- Complainant from Hawthorn East, visited midday 12/3/2013. Complainant has a DNK sticker, and salesperson left immediately upon request.
Twice now I have had this happen with these power board people. They just don't understand the sticker, because they believe they are "not selling" anything. I'm going to punch someone next time, I'm so sick of the way they bang on my door non stop like it's a police raid, or the house is on fire!
- Complaint from Campbellfield, visited 4pm 19/11/12. Complainant had a DNK sticker and salesperson had to be asked to leave more than once.
I advised the person immediately on answering the door that she could see the "do not knock" sticker and I was no interested. She said she had seen the sticker and that it did not apply to her and kept going with the sales pitch. I told her I wasn't interested and asked her to leave and if she had a pamphlet she could leave it there on the doorstep. I came back over a minute later and she was still at my door, I told her again to leave and that she was breaking the law, and she again told me the sticker did not apply to her. Only after I got the company name and asked her name did she cover up her badge and walk off (after mumbling some rude comments at me).
- Complainant from Bentleigh East, visited 4.45pm 8/1/2013. Complainant has a DNK sticker, and salesperson did not immediately upon request.
For the second time, I had a person offering 'smart switches' knock on my door. When I pointed to the sticker and said they should not be at my door, the response was "oh, but I'm not selling anything". I work in the energy industry. I am fully aware that a smart switch is offered in trade for my RECS (Renewable Energy Certificates). The company which provides me with the device, may then sell my RECS. I do not accept that offering free smart switches / energy efficient light globes, is not a sales person. When the person advised they were not selling anything, I responded with "I know my rights, you shouldn't be knocking". They then left. Unfortunately I did not obtain the name of the company, as the sales person was not displaying any prominent identification.
- Complainant from Lower Plenty, visited 11.10am 23/01/2012. Complainant has a DNK sticker, and salesperson left immediately upon request.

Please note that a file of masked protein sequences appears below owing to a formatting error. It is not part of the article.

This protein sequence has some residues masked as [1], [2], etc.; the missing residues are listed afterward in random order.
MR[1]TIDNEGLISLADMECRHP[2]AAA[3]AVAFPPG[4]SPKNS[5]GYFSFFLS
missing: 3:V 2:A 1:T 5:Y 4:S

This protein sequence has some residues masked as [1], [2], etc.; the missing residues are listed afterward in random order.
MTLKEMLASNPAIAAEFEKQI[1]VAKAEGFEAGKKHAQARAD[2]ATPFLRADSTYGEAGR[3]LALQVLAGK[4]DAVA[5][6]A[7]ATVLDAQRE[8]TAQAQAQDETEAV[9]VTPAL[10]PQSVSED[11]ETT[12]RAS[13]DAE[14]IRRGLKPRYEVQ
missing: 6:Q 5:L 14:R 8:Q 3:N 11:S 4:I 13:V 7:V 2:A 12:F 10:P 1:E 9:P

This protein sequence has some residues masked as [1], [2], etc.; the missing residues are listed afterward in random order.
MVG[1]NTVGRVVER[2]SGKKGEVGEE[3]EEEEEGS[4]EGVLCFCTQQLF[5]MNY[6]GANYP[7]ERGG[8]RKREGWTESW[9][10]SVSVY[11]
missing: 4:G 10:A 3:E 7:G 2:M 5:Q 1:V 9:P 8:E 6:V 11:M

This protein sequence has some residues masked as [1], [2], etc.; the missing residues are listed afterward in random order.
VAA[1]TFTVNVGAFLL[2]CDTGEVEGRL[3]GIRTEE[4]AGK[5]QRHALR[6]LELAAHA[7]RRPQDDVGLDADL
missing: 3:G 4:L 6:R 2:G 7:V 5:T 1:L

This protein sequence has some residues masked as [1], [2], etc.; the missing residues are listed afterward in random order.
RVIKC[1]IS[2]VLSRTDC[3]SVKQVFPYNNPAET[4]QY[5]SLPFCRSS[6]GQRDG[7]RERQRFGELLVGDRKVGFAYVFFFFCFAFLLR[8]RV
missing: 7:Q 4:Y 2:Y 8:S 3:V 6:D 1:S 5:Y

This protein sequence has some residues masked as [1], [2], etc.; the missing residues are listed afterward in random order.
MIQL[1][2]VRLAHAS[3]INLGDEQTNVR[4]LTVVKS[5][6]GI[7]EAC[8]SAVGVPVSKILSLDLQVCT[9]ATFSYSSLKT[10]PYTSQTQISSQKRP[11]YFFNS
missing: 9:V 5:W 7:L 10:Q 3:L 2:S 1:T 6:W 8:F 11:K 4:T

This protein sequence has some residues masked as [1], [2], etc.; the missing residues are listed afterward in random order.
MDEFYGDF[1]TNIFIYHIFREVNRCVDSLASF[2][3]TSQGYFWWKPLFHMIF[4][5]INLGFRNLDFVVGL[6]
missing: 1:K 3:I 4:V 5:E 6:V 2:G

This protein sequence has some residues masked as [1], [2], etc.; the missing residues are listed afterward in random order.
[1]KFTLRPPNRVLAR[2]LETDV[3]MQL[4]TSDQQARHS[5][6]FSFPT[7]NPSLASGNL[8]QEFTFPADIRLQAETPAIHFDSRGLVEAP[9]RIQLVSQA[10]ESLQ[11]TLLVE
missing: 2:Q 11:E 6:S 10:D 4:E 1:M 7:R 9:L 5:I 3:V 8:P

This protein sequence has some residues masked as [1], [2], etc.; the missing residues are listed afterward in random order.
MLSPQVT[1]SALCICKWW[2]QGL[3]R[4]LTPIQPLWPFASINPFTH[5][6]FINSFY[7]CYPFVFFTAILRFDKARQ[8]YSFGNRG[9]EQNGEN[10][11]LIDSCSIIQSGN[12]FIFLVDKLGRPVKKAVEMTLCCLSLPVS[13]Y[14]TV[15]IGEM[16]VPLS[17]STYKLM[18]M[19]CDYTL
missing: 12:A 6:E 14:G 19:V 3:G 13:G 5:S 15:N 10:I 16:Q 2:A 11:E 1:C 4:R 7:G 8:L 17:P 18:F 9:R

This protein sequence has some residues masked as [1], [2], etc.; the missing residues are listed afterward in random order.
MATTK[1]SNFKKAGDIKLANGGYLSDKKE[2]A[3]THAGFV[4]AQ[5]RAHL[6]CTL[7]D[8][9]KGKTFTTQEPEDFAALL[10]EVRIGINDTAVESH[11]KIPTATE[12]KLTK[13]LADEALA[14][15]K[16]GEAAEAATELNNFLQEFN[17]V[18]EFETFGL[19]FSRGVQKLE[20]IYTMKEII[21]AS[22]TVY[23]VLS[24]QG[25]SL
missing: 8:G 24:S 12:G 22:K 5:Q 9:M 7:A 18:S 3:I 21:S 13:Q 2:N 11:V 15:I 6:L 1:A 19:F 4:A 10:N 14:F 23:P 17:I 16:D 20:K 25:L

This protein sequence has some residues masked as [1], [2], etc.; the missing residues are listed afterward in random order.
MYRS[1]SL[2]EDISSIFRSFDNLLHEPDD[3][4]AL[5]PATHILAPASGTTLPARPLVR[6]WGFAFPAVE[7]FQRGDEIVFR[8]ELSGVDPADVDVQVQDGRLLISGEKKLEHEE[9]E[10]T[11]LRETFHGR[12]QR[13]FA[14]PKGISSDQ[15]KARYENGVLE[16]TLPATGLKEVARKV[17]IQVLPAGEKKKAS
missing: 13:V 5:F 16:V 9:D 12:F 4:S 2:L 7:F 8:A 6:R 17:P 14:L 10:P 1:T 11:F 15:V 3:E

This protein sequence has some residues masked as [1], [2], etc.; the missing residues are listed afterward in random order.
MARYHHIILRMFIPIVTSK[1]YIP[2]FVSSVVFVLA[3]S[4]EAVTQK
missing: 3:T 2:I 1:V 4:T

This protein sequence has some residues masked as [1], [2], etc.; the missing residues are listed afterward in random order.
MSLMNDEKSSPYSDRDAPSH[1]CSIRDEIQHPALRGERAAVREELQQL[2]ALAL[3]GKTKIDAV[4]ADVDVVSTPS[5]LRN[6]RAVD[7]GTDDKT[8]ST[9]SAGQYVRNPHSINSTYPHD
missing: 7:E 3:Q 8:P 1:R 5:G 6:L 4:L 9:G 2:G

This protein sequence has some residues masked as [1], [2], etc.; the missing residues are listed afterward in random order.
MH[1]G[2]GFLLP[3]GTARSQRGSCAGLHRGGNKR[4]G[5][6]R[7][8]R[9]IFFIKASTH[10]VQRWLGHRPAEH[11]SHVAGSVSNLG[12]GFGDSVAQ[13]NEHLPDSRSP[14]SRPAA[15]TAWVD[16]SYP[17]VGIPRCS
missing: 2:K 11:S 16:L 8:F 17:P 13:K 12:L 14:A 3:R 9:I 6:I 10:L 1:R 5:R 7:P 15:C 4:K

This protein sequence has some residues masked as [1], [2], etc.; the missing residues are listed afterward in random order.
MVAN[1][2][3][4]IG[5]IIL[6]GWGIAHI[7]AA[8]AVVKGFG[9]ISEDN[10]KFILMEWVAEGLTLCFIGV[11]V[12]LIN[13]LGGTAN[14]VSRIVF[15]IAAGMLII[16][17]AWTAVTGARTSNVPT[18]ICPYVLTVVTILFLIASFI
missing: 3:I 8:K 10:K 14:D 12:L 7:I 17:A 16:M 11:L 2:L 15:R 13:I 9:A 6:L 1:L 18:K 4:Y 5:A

The first door knocker said they were giving energy efficient products to households, when I said I already have all the items on the sheet in his hand (which I do) and so I'm not interested, he went on saying it's ok, I'm not selling anything...
The second knocker left fairly promptly when I said someone had been already. The third came to the door, when I opened it, he said "oh, has someone been here already". All three actually looked the same... After he left, my four year old even commented that it was the same man from earlier. I know they weren't selling, but I do not want a stranger in my house, or even to open my door to a stranger. Also, I don't trust that they don't want to sell me anything.
- Complainant from Hastings, Vic, visited 3 times in one afternoon between 3pm and 7:55pm, 21 /11/2012.
VEET program powerboard distributor (representing a company called "EET Consultant") knocked at our door, ignoring the "Do Not Knock" sign. When challenged said she said she didn't have to respect the sign because she wasn't a salesperson. VEET doorknockers (apparently from this same company) knock regularly and always the same justification is given (don't need to respect the sign because not selling). It is evident that they're being told in training that they are exempt. Why they think that a household which doesn't welcome doorknockers is going to care what sort of doorknockers they are is a mystery to me - all doorknockers wake the baby, it doesn't matter if money changes hands or not.
- Complainant from Burwood East, visited 1pm on 23/10/12. Complainant has a Do Not Knock sticker and had to ask visitor to leave the premises more than once.
Green Home Green Planet - Claimed to be from government agency.
Complainant from Brunswick, visited 2.30pm 9/11/2012. Complainant has a DNK sticker, and salesperson left immediately upon request.